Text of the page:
Evaluate $\sum^\infty_{n=1} \frac{1}{n^4} $using Parseval's theorem (Fourier series).

I have , somehow, to find the sum of $\sum_{n=1}^\infty \frac{1}{n^4}$ using Parseval's theorem.

I tried some things that didn't work so I won't post them.

Can you please explain me how do I find the sum of this series using Parseval's identity?


  • 1
    $\begingroup$ I suppose you know this, but you should find a function whose Fourier coefficients are ~ $\frac{1}{n^2}$ $\endgroup$ – Poppy Jan 25 '14 at 15:14
  • 1
    $\begingroup$ You have it solved here: math.cmu.edu/~bobpego/21132/fourierexample.pdf $\endgroup$ – Poppy Jan 25 '14 at 15:21

Let $f(x)=x^2$ for $x\in(-\pi,\pi)$. Computing the Fourier coefficients gives

$$a_n=\frac{1}{2\pi}\int_{-\pi}^\pi x^2 e^{i n x} dx=\frac{2 \cos(\pi n)}{n^2}=2\frac{(-1)^n}{n^2}$$

for $n\in\mathbb{Z}$, $n\not=0$, and $a_0=\frac{1}{2\pi}\int_{-\pi}^\pi x^2 dx=\frac{\pi^2}{3}$.

Therefore $|a_n|^2=\frac{4}{n^4}$ for $n\in\mathbb{Z}$, $n\not=0$ and $|a_0|^2=\frac{\pi^4}{9}$.

By Plancherel/Parseval's theorem,

$$\frac{\pi^4}{9}+8\sum_{n=1}^\infty \frac{1}{n^4}=\sum_{n=-\infty}^\infty |a_n|^2=\frac{1}{2\pi}\int_{-\pi}^\pi x^4 dx=\frac{\pi^4}{5}$$

Simplifying, this gives

$$\sum_{n=1}^\infty \frac{1}{n^4}=\frac{\pi^4}{8}\left(\frac{1}{5}-\frac{1}{9}\right)=\frac{\pi^4}{90}$$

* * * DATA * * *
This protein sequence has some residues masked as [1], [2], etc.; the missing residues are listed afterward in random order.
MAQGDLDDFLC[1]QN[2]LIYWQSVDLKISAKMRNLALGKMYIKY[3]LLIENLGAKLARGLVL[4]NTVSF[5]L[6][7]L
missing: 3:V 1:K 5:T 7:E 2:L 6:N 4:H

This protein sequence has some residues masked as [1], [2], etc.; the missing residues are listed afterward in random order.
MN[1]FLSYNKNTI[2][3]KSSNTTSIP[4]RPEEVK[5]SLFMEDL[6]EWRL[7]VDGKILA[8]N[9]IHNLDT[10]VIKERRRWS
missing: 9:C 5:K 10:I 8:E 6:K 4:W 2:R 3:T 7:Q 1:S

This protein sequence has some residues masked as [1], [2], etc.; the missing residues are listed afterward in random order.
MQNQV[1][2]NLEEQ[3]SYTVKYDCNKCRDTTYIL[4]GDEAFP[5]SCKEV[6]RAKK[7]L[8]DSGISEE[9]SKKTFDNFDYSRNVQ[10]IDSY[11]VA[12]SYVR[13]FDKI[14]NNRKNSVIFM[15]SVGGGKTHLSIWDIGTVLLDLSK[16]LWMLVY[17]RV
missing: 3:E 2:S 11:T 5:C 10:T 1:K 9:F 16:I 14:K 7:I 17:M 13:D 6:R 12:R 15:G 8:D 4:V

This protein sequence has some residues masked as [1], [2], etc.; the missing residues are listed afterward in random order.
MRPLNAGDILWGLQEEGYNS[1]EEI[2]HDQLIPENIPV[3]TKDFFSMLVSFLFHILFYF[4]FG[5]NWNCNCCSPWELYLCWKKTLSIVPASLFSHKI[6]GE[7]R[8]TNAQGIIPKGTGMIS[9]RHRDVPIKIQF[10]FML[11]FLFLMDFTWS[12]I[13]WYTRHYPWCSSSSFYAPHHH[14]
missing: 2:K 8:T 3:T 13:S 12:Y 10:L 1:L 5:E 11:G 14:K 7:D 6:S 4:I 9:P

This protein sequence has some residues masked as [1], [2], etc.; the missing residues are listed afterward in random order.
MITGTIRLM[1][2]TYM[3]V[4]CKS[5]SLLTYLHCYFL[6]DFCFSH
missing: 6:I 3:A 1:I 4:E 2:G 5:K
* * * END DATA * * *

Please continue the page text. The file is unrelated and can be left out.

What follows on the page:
• $\begingroup$ Thank you very much .. one question: why is $n$ starts at $-\infty$ and not at $1$? $\endgroup$ – Billie Jan 25 '14 at 15:36
  • 1
    $\begingroup$ You need to consider all Fourier coefficients, that includes those with negative indices. $\endgroup$ – J.R. Jan 25 '14 at 15:37
  • 1
    $\begingroup$ You are welcome. $\endgroup$ – J.R. Jan 25 '14 at 15:40
  • $\begingroup$ @YourAdHere what is the motivation behind choosing $f(x)= x^2$ ? Poppy wrote that we need to find a function whose Fourier coefficients are ~ $\frac{1}{n^2}$. But how are we suppose to guess these functions? $\endgroup$ – Dark_Knight Sep 3 '16 at 1:27
  • 1
    $\begingroup$ @Dark_Knight Monomials, that is $x\to x^k$ are among the most simple functions that one can write down. Now it only remains to notice that the Fourier coefficients of $x^k$ are roughly $1/n^k$ (in magnitude) since we integrate by parts $k$ times to evaluate $\int^{\pi}_{-\pi} x^k e^{inx} dx$. $\endgroup$ – J.R. Sep 9 '16 at 14:39

We have $f \in L^2 \left[ -\pi, \pi \right]$ then \begin{align} \dfrac{1}{2}{A_0^2} + \displaystyle \sum_{n=1}^{\infty}{\left( A_n^2 + B_n^2 \right)} = \dfrac{1}{\pi} \int_{-\pi}^ \pi {f^2(x)} dx. \end{align} Here $A_n$ and $B_n$ are Fourier coefficients of $f$.

Let $f(x) = x^2$ for $x \in \left( -\pi, \pi \right)$. Then $f \in L^2 \left[ -\pi, \pi \right]$ and $$f(x) \sim \dfrac{{\pi}^2}{3} + 4{\displaystyle \sum_{n =1}^{\infty}{ \dfrac{(-1)^{n}}{n^2}\cos nx}}.$$ Therefore $$\dfrac{1}{2}\left(\dfrac{2 \pi^2}{3}\right)^2 +\displaystyle\sum_{n=1}^{\infty} \left( \dfrac{4.(-1)^n}{n^2} \right)^2 = \dfrac{1}{\pi} \int_{-\pi}^\pi{x^4}dx $$

So $$ \displaystyle \sum_{n=1}^{\infty} \dfrac{1}{n^4}= \dfrac{\pi^4}{90}.$$


Hint: Look at $f(x) = x^2$ on an interval around $0$


Your Answer

By clicking “Post Your Answer”, you agree to our terms of service, privacy policy and cookie policy

Not the answer you're looking for? Browse other questions tagged or ask your own question.